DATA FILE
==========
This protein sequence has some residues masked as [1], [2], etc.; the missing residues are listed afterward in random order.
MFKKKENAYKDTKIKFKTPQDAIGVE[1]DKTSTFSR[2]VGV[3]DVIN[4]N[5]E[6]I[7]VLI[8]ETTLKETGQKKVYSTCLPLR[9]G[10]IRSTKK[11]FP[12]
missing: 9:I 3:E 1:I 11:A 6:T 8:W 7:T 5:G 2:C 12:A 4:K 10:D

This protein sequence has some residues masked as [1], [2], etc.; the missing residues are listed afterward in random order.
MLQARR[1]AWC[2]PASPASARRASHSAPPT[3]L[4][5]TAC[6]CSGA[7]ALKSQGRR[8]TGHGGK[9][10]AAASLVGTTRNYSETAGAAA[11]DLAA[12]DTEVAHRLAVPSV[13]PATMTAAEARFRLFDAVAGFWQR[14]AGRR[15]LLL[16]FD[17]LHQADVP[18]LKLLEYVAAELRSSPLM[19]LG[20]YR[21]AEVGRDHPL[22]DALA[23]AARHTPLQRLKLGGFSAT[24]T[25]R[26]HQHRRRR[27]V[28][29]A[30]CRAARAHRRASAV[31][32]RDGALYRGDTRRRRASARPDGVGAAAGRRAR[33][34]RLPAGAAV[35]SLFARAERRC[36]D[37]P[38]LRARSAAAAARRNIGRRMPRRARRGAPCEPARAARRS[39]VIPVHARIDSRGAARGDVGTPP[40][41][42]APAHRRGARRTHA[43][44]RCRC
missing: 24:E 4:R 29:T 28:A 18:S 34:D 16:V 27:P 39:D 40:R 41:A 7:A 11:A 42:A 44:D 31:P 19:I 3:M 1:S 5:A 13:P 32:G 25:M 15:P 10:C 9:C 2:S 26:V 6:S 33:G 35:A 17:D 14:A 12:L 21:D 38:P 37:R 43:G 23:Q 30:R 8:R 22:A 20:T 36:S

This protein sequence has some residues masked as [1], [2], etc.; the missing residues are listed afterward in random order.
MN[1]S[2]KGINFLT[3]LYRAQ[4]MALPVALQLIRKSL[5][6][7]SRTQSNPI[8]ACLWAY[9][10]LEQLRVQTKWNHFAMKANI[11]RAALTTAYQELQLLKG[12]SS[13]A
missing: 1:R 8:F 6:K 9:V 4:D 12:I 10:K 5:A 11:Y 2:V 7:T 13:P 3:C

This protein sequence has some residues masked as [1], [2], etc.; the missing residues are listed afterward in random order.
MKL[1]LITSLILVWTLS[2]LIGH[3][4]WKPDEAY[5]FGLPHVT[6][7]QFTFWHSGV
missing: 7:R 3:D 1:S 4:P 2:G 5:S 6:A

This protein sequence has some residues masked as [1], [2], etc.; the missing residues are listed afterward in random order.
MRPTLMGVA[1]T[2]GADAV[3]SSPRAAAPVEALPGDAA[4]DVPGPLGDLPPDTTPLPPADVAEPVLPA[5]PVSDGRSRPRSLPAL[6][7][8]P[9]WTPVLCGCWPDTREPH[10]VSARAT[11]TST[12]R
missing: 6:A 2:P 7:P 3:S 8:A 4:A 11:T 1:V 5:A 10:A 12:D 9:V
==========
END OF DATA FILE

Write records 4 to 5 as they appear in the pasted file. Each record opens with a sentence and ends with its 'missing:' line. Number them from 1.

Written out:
This protein sequence has some residues masked as [1], [2], etc.; the missing residues are listed afterward in random order.
MKL[1]LITSLILVWTLS[2]LIGH[3][4]WKPDEAY[5]FGLPHVT[6][7]QFTFWHSGV
missing: 7:R 3:D 1:S 4:P 2:G 5:S 6:A

This protein sequence has some residues masked as [1], [2], etc.; the missing residues are listed afterward in random order.
MRPTLMGVA[1]T[2]GADAV[3]SSPRAAAPVEALPGDAA[4]DVPGPLGDLPPDTTPLPPADVAEPVLPA[5]PVSDGRSRPRSLPAL[6][7][8]P[9]WTPVLCGCWPDTREPH[10]VSARAT[11]TST[12]R
missing: 6:A 2:P 7:P 3:S 8:A 4:A 11:T 1:V 5:A 10:A 12:D 9:V